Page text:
Historical records matching John Hubbard Tweedy
About John Hubbard Tweedy
John Hubbard Tweedy (November 9, 1814 – November 12, 1891) was a delegate to the United States Congress from Wisconsin Territory from September 1847 to June 1848 being elected from the Whig Party.
Tweedy was born in Danbury, Connecticut. He graduated from Yale in 1834, where he was a member of the secret society Skull and Bones; he then moved to Milwaukee, Wisconsin in 1836, where he practiced law. He served in the Wisconsin Territorial Council, the upper house of the Wisconsin Territorial Legislature in 1841-1842, and later served in the Wisconsin State Assembly in 1853. Tweedy was also a member of the first Wisconsin Constitutional Convention of 1846. Tweedy was prominent in business involving railroads and public affairs. He died in Milwaukee, Wisconsin, aged 77, and was buried in Danbury.
His son, John H. Tweedy, Jr., donated his papers to the Wisconsin Historical Society.
Lawyer, politician, territorial delegate to Congress, businessman, b. Danbury, Conn. He graduated from Yale Univ. (A.B., 1834; LL.B., 1836), and was admitted to the bar. In 1836 he moved to Wisconsin, settling in Milwaukee, where he set up a law practice, and from 1841 to 1847 practiced in partnership with Hans Crocker (q.v.); after 1847 he retired from active practice.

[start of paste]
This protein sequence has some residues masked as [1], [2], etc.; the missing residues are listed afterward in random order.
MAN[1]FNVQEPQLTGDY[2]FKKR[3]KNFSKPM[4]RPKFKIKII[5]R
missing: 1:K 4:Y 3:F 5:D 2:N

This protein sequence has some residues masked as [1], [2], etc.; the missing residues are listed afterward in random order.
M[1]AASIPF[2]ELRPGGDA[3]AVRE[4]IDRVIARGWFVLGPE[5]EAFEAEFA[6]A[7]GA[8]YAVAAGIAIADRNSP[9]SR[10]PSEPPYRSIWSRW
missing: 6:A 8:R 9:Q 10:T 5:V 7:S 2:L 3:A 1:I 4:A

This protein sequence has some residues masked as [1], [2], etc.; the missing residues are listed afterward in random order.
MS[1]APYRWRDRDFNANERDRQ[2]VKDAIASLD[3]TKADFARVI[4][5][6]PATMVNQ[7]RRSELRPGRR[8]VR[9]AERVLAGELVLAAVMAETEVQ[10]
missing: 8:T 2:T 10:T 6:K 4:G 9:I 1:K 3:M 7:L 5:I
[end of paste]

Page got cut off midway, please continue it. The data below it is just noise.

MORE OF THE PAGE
A Whig, Tweedy was an important figure in early Milwaukee politics. He was a member of the upper house of the territorial legislature (1841-1842), and was the only Whig member from Milwaukee County to be elected to the first state constitutional convention of 1846. In the convention, Tweedy was an influential figure, served on several important committees, but eventually fought ratification of the 1846 document largely because of an article in the constitution prohibiting banking. Elected on the Whig ticket, Tweedy served as territorial delegate in Congress from Mar., 1847, until Wisconsin was admitted to the Union (May 29, 1848). In 1848 he ran as Whig candidate for governor, but was defeated by Democrat Nelson Dewey (q.v.), and in 1853 served one term as state assemblyman. In 1854 he joined the Republican party and, although declining public office after that date, remained an important figure in state party affairs.
Tweedy was prominently identified with many of Wisconsin's early business and railroad ventures; in 1852 he played a leading role in the campaign that deposed Byron Kilbourn (q.v.) from the presidency of the Milwaukee and Mississippi R.R.
Tweedy retired from active business and politics in the 1860's, but continued to live in Milwaukee until his death.